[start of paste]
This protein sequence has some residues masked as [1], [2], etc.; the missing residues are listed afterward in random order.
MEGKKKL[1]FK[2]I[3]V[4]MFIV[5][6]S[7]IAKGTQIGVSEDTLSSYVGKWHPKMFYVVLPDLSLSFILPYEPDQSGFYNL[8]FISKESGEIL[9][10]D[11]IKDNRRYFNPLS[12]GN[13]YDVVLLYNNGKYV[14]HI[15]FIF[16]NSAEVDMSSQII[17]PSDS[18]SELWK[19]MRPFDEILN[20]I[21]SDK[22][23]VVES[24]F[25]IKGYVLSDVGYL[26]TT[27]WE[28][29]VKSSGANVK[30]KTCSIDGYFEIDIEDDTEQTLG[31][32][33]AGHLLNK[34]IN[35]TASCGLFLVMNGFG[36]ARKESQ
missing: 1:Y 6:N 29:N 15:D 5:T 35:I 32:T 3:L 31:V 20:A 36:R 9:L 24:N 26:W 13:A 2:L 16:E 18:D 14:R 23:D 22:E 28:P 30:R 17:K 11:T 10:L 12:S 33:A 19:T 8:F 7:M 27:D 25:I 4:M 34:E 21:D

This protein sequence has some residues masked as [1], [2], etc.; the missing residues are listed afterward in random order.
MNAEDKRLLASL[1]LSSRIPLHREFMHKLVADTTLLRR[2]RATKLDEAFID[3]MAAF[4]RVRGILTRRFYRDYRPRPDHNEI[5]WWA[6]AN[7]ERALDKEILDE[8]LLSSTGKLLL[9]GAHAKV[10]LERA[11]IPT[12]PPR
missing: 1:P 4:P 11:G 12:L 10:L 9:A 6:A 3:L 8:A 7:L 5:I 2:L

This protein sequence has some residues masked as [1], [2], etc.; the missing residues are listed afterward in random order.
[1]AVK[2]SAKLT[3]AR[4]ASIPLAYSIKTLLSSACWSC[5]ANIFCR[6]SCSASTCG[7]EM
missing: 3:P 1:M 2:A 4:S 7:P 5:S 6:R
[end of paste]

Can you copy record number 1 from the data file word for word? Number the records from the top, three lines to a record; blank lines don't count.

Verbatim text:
This protein sequence has some residues masked as [1], [2], etc.; the missing residues are listed afterward in random order.
MEGKKKL[1]FK[2]I[3]V[4]MFIV[5][6]S[7]IAKGTQIGVSEDTLSSYVGKWHPKMFYVVLPDLSLSFILPYEPDQSGFYNL[8]FISKESGEIL[9][10]D[11]IKDNRRYFNPLS[12]GN[13]YDVVLLYNNGKYV[14]HI[15]FIF[16]NSAEVDMSSQII[17]PSDS[18]SELWK[19]MRPFDEILN[20]I[21]SDK[22][23]VVES[24]F[25]IKGYVLSDVGYL[26]TT[27]WE[28][29]VKSSGANVK[30]KTCSIDGYFEIDIEDDTEQTLG[31][32][33]AGHLLNK[34]IN[35]TASCGLFLVMNGFG[36]ARKESQ
missing: 1:Y 6:N 29:N 15:D 5:T 35:I 32:T 3:L 31:V 20:A 36:R 9:L 24:N 26:W 13:A 2:L 16:E 18:D 14:R 23:D 22:E 28:P 30:R 17:K 11:T 10:L 12:S 33:A 19:T 8:F 7:M 27:D 25:I 4:M 34:E 21:D